Kobe Bryant’s legacy extends beyond his time on the basketball court. He was also known to the business world as a brand-builder; an investor; and a coach to other athletes and company founders.
Bryant died Sunday in a helicopter crash in Calabasas, California at the age of 41.
“For 20 seasons, Kobe showed us what is possible when remarkable talent blends with an absolute devotion to winning,” NBA Commissioner Adam Silver said in a statement Sunday. “He was generous with the wisdom he acquired and saw it as his mission to share with future generations of players.”
Beyond the court
Bryant diversified his career by breaking into the investing world even before leaving the NBA. In 2013, he co-founded venture capital firm Bryant Stibel along with Web.com founder Jeff Stibel.
The company called Bryant “more than a founding partner” and a “creative visionary who quickly became an accomplished entrepreneur and investor,” in a statement released Wednesday.
In creating the company, Bryant followed the model of a select number of other sports legends who have been able to transform skills developed on the court into business success. NBA Hall of Fame point guard Earvin “Magic” Johnson was among the first in 1987, when he founded investment firm Magic Johnson Enterprises, which invested in a number of sizable businesses, including Starbucks and New York’s LaGuardia airport.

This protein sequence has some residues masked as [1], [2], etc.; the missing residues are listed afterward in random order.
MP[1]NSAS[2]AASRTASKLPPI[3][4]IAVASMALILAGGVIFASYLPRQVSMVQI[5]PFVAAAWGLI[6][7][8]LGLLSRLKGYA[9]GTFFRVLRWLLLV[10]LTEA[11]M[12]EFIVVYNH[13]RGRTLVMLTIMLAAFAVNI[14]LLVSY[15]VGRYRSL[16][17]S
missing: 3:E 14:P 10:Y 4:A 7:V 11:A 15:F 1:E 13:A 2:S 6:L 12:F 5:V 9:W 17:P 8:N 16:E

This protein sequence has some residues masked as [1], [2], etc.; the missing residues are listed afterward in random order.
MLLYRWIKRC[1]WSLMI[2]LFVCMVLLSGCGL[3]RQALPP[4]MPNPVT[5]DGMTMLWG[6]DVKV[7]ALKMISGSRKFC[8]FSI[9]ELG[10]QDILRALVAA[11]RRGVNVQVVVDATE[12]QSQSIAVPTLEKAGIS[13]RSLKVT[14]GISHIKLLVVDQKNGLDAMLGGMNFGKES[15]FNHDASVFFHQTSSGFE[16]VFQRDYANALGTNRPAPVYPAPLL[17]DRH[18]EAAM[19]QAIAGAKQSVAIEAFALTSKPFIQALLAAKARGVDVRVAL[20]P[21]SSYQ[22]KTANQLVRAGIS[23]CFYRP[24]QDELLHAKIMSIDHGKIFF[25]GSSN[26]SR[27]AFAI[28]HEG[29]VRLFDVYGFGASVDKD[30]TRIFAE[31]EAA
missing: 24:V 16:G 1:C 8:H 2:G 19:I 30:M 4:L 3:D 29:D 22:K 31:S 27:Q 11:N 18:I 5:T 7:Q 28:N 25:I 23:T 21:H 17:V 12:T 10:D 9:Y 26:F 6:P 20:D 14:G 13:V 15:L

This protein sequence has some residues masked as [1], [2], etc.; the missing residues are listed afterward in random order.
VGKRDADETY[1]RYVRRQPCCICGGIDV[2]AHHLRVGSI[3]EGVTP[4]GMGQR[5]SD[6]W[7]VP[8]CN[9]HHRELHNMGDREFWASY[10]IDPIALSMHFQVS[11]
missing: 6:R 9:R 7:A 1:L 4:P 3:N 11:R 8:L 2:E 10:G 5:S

Bryant’s firm now has more than $2 billion in assets, with investments in dozens of technology, media and data companies. Bryant Stibel claims at least 10 successful exits, including Dell and Alibaba. It also has investments in Fortnite creator Epic Games, digital payment company Klarna and household products firm The Honest Company.
“You’ve got to have strong entrepreneurs, that’s really the key for us is looking at the people,” Bryant said in an interview with CNBC in September. “Yes, it’s important to see those returns, right? But it’s also important to have great opportunity, great relationships with our investors, great opportunities with our entrepreneurs to help them grow and put them in situations where they can be successful.”
Bryant’s reputation as a star athlete and brand builder has been one of the portfolio’s keys to success.
“When Kobe puts his stamp of approval on something and really gets behind you as a partner, the world of sports and everyone across the spectrum of the sports industry takes note and you’re suddenly validated in a way that most startups just don’t experience until much further on,” skincare brand Art of Sport founders Brian Lee and Matthias Metternich said in a statement about the company’s development prior to Sunday on Bryant Stibel’s website.
Bryant had plans for much more to come, Jeff Stibel said in a Wednesday statement.
“My dear friend, this isn’t possible,” Stibel said. “The next chapter in the decades to come were going to change everything. People keep talking about what you did, but all I keep thinking about was what was ahead … You will always be with us and we will live up to your impossible standards.”
Separate from the firm, Bryant also made millions of dollars on his investment in sports drink Body Armor, which in 2018 boosted its valuation by selling a stake to Coca Cola.
And other athletes took note of Bryant’s experience as an investor.